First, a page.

Unnatural Death by Dorothy Sayers

Unnatural DeathUnnatural Death
by Dorothy Sayers
Series: Lord Peter Wimsey #3
Publication Date: January 1, 1927
Genre: mystery
Pages: 264

When a terminally ill woman dies much earlier than expected, Lord Peter suspects murder…

Though never quick-witted, Agatha Dawson had an iron constitution and a will to fight that never abated in her old age. Even after three operations failed to rid her of her cancer, she refused to give in. But as her body began to weaken, she accused lawyers, nurses, and doctors of trying to kill her and snatch her fortune. The town physician, an expert in cancer, gives her six months to live. Three days later, she is dead. Though the autopsy reveals nothing surprising, the doctor suspects that Agatha’s niece had some hand in the old woman’s death. When Lord Peter Wimsey, the dashing gentleman detective, looks into the matter, he finds that death stalks all those who might testify. How can he continue his investigation when every question marks another innocent for murder?


This was a very enjoyable installment of the Lord Peter Wimsey mysteries. Peter’s relationship with Parker becomes more collegial, and we are introduced to a new character by the name of Mrs. Climpson. I hope Mrs. Climpson sticks around, because she is wonderful.

The book begins with Parker and Wimsey having dinner at a club on a pleasant April evening. They are talking of murder, of course, and a young doctor interrupts their pleasant discussion to tell them a tale of a suspected murder most foul: an elderly woman who was quite ill, but who died so suddenly that the young doctor suspects foul play.

Unnatural Death is a lot of fun. Before Lord Peter can solve the murder, he must prove that a murder has been committed.

“This is the real sleuth—my friend Detective-Inspector Parker of Scotland Yard. He’s the one who really does the work. I make imbecile suggestions and he does the work of elaborately disproving them. Then, by a process of elimination, we find the right explanation, and the world says, ‘My god, what intuition that young man has!’ Well, look here—if you don’t mind, I’d like to have a go at this. If you’ll entrust me with your name and address and the names of the parties concerned, I’d like very much to have a shot at looking into it.”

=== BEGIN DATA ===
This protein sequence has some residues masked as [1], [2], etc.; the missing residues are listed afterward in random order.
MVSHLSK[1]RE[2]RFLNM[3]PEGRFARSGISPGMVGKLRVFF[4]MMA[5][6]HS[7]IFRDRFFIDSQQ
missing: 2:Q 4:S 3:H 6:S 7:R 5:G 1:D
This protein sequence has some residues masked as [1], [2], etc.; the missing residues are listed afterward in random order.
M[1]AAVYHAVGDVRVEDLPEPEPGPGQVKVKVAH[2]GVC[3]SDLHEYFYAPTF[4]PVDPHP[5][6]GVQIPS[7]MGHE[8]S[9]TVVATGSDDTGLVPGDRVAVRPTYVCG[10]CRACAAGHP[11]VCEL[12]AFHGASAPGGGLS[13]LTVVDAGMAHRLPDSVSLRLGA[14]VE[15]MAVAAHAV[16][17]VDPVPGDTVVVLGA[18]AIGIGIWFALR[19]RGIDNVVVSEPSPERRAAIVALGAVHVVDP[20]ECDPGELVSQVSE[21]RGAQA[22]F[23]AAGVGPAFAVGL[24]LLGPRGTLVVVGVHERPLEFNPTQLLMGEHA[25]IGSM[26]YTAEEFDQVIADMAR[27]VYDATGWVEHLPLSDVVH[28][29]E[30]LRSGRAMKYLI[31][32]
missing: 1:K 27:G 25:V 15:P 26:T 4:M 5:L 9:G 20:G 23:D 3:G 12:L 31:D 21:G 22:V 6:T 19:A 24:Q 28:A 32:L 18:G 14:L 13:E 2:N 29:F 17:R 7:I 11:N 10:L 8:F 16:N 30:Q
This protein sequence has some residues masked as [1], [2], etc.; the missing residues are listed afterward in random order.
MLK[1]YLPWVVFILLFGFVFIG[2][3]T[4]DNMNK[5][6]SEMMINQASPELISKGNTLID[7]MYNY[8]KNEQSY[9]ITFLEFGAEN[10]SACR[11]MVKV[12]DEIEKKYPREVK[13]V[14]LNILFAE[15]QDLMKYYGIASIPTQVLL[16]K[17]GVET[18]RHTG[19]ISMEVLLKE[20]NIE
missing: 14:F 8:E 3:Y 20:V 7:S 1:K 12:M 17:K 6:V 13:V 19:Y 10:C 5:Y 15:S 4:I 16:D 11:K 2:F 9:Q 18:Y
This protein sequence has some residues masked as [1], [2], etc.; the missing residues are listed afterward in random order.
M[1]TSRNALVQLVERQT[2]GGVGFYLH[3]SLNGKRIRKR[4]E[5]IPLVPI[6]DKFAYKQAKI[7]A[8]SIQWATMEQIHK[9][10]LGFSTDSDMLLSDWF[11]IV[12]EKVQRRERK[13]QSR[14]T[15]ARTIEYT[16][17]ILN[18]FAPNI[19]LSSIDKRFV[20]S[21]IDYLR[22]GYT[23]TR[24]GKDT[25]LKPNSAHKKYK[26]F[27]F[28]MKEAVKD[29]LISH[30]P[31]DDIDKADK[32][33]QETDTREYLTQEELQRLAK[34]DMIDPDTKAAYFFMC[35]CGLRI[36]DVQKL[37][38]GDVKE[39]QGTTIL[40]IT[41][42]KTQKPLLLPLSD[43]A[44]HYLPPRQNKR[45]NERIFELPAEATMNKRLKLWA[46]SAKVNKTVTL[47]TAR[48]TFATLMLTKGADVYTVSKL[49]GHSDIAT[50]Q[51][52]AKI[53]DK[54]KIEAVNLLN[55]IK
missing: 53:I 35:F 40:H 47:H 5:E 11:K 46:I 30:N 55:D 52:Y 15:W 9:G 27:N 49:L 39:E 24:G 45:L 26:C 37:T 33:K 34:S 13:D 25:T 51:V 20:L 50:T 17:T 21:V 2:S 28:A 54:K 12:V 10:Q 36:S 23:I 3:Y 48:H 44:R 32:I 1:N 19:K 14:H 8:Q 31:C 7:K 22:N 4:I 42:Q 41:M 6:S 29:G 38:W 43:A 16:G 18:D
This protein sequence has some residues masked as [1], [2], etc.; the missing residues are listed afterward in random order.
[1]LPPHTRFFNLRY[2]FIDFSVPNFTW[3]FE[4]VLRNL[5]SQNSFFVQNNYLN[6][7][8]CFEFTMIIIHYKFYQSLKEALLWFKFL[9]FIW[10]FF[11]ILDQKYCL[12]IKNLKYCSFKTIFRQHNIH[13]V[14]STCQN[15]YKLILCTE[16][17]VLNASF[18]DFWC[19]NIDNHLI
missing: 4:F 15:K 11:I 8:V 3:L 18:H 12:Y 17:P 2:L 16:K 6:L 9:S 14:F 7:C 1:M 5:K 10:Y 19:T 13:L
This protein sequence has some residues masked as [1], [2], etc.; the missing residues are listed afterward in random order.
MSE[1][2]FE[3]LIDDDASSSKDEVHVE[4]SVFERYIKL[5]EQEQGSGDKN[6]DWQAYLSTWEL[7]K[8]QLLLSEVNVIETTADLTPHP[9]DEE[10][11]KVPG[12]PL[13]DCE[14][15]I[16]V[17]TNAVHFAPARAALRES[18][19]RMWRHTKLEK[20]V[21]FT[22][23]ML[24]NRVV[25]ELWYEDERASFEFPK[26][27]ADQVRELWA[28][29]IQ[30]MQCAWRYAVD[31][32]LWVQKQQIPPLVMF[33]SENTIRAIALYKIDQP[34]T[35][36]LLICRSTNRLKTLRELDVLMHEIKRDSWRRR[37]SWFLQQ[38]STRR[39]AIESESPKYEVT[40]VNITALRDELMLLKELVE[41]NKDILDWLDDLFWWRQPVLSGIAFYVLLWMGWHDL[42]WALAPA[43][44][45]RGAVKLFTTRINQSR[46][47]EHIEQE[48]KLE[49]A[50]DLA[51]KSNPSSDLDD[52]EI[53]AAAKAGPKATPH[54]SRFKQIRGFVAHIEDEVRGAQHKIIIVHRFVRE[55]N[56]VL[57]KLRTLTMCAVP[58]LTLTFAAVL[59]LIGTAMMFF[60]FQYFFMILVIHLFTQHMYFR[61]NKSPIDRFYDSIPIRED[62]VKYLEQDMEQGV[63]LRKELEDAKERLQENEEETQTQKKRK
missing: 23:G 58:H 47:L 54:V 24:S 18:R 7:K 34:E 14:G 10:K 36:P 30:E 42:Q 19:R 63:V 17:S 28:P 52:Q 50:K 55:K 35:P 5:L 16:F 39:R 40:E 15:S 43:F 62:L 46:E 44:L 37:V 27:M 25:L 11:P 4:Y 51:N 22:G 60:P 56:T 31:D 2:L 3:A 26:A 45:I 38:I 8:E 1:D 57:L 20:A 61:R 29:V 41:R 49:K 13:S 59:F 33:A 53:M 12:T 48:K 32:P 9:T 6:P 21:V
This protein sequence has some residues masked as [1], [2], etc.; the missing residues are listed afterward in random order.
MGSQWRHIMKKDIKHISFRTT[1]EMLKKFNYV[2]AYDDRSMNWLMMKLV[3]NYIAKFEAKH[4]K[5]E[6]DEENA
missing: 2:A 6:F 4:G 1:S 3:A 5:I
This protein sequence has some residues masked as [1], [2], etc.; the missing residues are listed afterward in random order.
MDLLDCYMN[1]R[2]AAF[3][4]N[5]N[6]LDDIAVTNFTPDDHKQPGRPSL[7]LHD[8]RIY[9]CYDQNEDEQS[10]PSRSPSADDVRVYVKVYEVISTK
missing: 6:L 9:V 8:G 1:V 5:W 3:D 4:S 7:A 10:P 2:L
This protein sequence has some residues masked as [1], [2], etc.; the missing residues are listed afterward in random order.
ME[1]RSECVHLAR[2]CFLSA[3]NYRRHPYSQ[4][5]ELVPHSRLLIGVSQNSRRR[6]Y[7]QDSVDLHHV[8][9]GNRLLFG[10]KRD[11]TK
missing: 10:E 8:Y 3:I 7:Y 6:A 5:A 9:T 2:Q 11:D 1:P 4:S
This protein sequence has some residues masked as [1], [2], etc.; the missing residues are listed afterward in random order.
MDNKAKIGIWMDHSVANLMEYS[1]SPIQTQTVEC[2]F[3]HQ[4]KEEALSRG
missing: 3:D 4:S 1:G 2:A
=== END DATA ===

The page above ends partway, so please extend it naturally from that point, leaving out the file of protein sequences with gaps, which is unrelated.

And he does, and of course, he discovers that the murderer has committed a near perfect crime, and for the basest of motives. The murderer in this book is quite a nasty piece of work, and before long, bodies are piling up like cord wood.

Lord Peter’s Daimler Twin-Six makes its first appearance in this book as well. For those of you not familiar with the Daimler, it looks something like this:

Gorgeous, isn’t it?

Overall, this is probably my favorite of the Lord Peter mysteries so far. I love the legal twist to the motive, the murderer is both clever and exceptionally cold-blooded.

4 comments

  1. Are you continuing this series? I saw your “like” on “Have His Carcase” and so came over to see if you’d reviewed it. With these reviews being from 2018 I wasn’t sure if you’d stopped the series or just reviewed them elsewhere.

    I started out enjoying the Wimsey series very much and and not so much now. Just wondering if it’s me or the series 😀

    1. I have read all but a couple. I gave up on Five Red Herrings for exactly the reason you identified, and I haven’t yet read the final full-length mystery Busman’s Honeymoon. I love them – but I think you nailed it when you identified why the books don’t work for you.

      I would recommend that you give Murder Must Advertise a try because I found it to be a ton of fun. Nine Tailors can be a bit of a slog with all of the bell ringing although, again, I really love that book.

      Gaudy Night is, for me, a desert island book. I will read it every few years until I am cold in my grave. But I don’t read it for the mystery, I read it because it is a feminist manifesto masquerading as a mystery by a brilliant woman who smashed the patriarchy through sheer force of will. The interactions between the women of fictional Shrewsbury College (standing in for the real Somerville College, where Sayers actually attended before women were allowed to receive degrees if they “graduated) has been so important to me as I have had experiences as a woman lawyer that, while not so obviously misogynist as what Sayers and other brilliant women of her day encountered, have made me realize that we have a long way to go in this world to treat women like full human beings.

      So, I don’t know if it will resonate with you the way it did with me.

      Dorothy Sayers never writes the same book twice, so it’s possible, I’m sure, to like some and not others.

      If you want to give another really interesting mystery author from the same time period a try, check out Josephine Tey! She also never wrote the same book twice.

        1. Daughter of Time has won all sorts of accolades, but I think that I would start you with something different – either The Franchise Affair or Brat Farrar. BrokenTune & Themis are also tremendous Tey fans, so you might query them as well!

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